The rows in DBC.AccessRights correlate privileges to the level in the system space hierarchy at which they were created. As a result, it is possible to submit a valid REVOKE statement that does not revoke the privileges you specify because the revocation was not requested at the correct hierarchical level.
For example, if privileges on an object were granted at the database or user level, and you later submit a REVOKE request to rescind those privileges on a particular table in that database or user space, the request completes without returning a message, but no rows are deleted from DBC.AccessRights because there are no rows correlating those privileges with that table for the specified database or user. Instead, the rows in DBC.AccessRights correlate the privileges with the containing user or database.
Consider the following space hierarchy:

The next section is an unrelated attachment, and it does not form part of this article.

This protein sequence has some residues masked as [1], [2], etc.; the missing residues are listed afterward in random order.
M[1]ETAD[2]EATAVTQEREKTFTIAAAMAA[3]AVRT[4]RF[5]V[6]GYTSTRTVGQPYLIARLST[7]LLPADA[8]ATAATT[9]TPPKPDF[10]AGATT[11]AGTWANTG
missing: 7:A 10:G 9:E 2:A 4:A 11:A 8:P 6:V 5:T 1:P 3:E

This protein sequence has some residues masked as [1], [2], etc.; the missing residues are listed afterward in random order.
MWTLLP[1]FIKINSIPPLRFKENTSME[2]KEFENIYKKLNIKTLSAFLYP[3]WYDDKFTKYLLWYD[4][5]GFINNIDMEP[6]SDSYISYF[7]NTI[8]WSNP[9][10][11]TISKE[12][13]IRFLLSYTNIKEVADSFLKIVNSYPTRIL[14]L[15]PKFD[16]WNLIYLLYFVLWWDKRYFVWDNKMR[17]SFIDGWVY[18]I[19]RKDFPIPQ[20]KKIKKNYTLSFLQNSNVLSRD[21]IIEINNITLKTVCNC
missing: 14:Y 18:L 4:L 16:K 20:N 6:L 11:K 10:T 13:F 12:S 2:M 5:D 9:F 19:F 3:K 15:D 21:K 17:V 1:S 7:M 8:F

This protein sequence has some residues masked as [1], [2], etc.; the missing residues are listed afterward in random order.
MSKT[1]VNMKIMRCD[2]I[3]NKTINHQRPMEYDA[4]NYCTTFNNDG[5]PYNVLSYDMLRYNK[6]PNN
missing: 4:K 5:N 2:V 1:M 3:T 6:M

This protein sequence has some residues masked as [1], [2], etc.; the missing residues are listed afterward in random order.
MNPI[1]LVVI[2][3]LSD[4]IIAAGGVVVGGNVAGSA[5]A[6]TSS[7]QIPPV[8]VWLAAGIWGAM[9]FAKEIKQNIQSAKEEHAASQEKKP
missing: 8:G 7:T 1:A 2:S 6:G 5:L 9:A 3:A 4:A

Suppose user payroll logs onto the system and grants the SELECT privilege on pay_db to user human_resources and all its descendants.
The BTEQ LOGON command and GRANT request look like this:
.LOGON tdpid/payroll,password GRANT SELECT ON pay_db TO ALL human_resources; Grant accepted.
User payroll later decides to revoke the SELECT privilege on table_c in database pay_db from human_resources and its descendants. To revoke this privilege, user payroll submits the following REVOKE request:
REVOKE SELECT ON table_c FROM ALL human_resources; Revoke accepted.
Payroll now believes that the SELECT privilege on table_c has been revoked for human_resources and its descendants, but it has not been revoked because there were never any rows in DBC.AccessRights granting that privilege to human_resources on table_c. The row granting the SELECT privilege on the entire pay_db database to human_resources remains in DBC.AccessRights, so the originally granted SELECT privilege remains in effect.